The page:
A leading figure in the British Army’s unmanned air vehicles operations has praised the first deployment of the force’s new Elbit Systems/Thales WK450 Watchkeeper system, during which it was involved in three-way UAV operations to offer cueing and intelligence to the US Marine Corps in Afghanistan.
One system consisting of four aircraft was deployed to theatre in August and was used to provide wide-area surveillance to British troops that were in the process of withdrawing from Camp Bastion, Lt Col Craig Palmer, commanding officer, UAS branch leader, 32nd Regiment Royal Artillery, told the SMi Unmanned Aerial Systems conference in London.
The first in-theatre flight took place on 2 September, followed by the first operational flight on 16 September. During the latter, Watchkeeper provided wide-area surveillance for the USMC using its Thales I-Master radar, which then cued the army’s leased Elbit Systems Hermes 450 – on which the Watchkeeper airframe is based – to continue maintaining the surveillance track.
This information was then passed on so that the Royal Air Force’s General Atomics MQ-9 Reaper UAV could carry out a strike on the particular target.
“The US Marine Corps were pretty delighted with that,” Palmer says.
Some 140 flight hours of a part-Watchkeeper capability were flown until operations ceased in mid-October, he adds.
“Previously, we had lots of classic ‘soda straw’ [capabilities], but these needed to be coordinated…better as we drew down,” Palmer says. “When you do a transition operation, you are vulnerable.”
Watchkeeper flew about eight hours a day, which Palmer says was enough to cover the transition period as the UK withdrew from Bastion.
“Watchkeeper – while still in its first version – is an excellent air system,” Palmer adds. “But we believe we’ve only just scratched the surface.”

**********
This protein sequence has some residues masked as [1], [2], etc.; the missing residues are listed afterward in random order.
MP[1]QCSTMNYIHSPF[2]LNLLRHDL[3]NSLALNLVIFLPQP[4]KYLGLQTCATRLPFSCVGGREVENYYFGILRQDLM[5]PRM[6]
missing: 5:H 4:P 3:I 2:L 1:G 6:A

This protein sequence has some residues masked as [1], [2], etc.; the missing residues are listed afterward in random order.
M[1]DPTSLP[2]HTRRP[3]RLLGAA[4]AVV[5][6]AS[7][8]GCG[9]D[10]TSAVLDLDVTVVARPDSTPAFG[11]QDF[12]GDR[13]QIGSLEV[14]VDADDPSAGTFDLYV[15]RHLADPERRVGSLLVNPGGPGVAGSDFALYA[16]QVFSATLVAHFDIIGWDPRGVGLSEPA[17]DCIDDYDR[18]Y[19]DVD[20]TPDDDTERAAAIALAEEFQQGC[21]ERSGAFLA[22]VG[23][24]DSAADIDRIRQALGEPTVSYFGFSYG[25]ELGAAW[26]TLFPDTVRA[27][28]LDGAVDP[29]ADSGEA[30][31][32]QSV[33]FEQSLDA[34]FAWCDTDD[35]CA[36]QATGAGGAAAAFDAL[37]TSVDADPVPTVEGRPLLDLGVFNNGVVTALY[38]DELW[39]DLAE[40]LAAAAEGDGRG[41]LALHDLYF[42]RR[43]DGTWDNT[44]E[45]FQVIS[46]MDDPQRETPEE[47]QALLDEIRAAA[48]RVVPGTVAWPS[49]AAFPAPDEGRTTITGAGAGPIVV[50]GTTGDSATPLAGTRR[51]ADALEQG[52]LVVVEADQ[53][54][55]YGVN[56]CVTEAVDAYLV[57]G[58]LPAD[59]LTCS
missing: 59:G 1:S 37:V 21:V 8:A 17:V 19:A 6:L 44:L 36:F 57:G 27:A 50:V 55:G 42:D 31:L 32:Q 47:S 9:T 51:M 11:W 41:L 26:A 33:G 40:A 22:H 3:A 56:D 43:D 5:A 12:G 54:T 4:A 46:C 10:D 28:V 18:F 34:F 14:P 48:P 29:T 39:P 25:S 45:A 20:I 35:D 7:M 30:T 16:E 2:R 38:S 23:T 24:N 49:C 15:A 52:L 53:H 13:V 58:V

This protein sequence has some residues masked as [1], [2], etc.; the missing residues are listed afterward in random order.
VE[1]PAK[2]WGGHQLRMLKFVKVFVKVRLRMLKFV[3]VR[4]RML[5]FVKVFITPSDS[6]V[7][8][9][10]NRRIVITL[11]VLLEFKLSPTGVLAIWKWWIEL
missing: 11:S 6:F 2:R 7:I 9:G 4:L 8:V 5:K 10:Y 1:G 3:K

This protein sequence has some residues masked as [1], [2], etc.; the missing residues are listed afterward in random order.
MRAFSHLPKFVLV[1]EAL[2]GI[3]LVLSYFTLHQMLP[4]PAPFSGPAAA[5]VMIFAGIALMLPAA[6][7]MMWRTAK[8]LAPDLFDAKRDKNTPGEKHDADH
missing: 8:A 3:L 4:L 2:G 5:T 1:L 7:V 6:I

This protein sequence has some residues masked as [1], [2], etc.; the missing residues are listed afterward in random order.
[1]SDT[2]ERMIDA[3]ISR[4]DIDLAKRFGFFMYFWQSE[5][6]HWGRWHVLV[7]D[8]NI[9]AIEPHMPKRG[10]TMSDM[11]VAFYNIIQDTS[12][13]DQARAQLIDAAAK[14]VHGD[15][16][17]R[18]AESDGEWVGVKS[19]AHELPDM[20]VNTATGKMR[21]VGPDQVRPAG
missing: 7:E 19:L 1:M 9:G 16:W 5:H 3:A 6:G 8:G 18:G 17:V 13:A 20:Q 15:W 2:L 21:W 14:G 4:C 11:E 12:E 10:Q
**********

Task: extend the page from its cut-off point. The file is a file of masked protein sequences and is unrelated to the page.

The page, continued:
Palmer says the I-Master’s capabilities, including dual-mode synthetic aperture radar and ground moving target indication, were the main reason for deploying the UAV so late in the conflict: “We believe this is an awful lot of bang for your buck on this size of aircraft.”
Dust clouds are one of the main hindrances to Hermes 450 operations because it has only an electro-optical/infrared payload, although the vehicle “was an excellent foundation for our growth,” Palmer says.
“Dust clouds in Afghanistan energise the Taliban,” Palmer explains. “So we need to own the day, the night and the dust. The radar is very important. … We need to deny the dust to the Taliban.
“The radar is the game-changer.”
Full operational capability (FOC) is expected to be achieved for Watchkeeper in 2017, when de-icing and rough strip capabilities, among others, will be added to the system. There will be another release to service (RTS) – similar to the initial operational capability RTS that was awarded earlier this year – granted when it reaches FOC.
Now that the deployed systems have returned to the UK, training will continue at Boscombe Down in Wiltshire. The contract covers the delivery of 54 aircraft, although they have not all been delivered to the army as of yet – something which Palmer claims will ease the maintenance burden to the army that operating extra aircraft would add.
Meanwhile the army stopped using the interim-operated Hermes 450 – and the lease contract in turn ended – when the ground-based radar coverage at Bastion was switched off ahead of the British withdrawal, Palmer confirms.
“We’re now into the Watchkeeper era,” he says.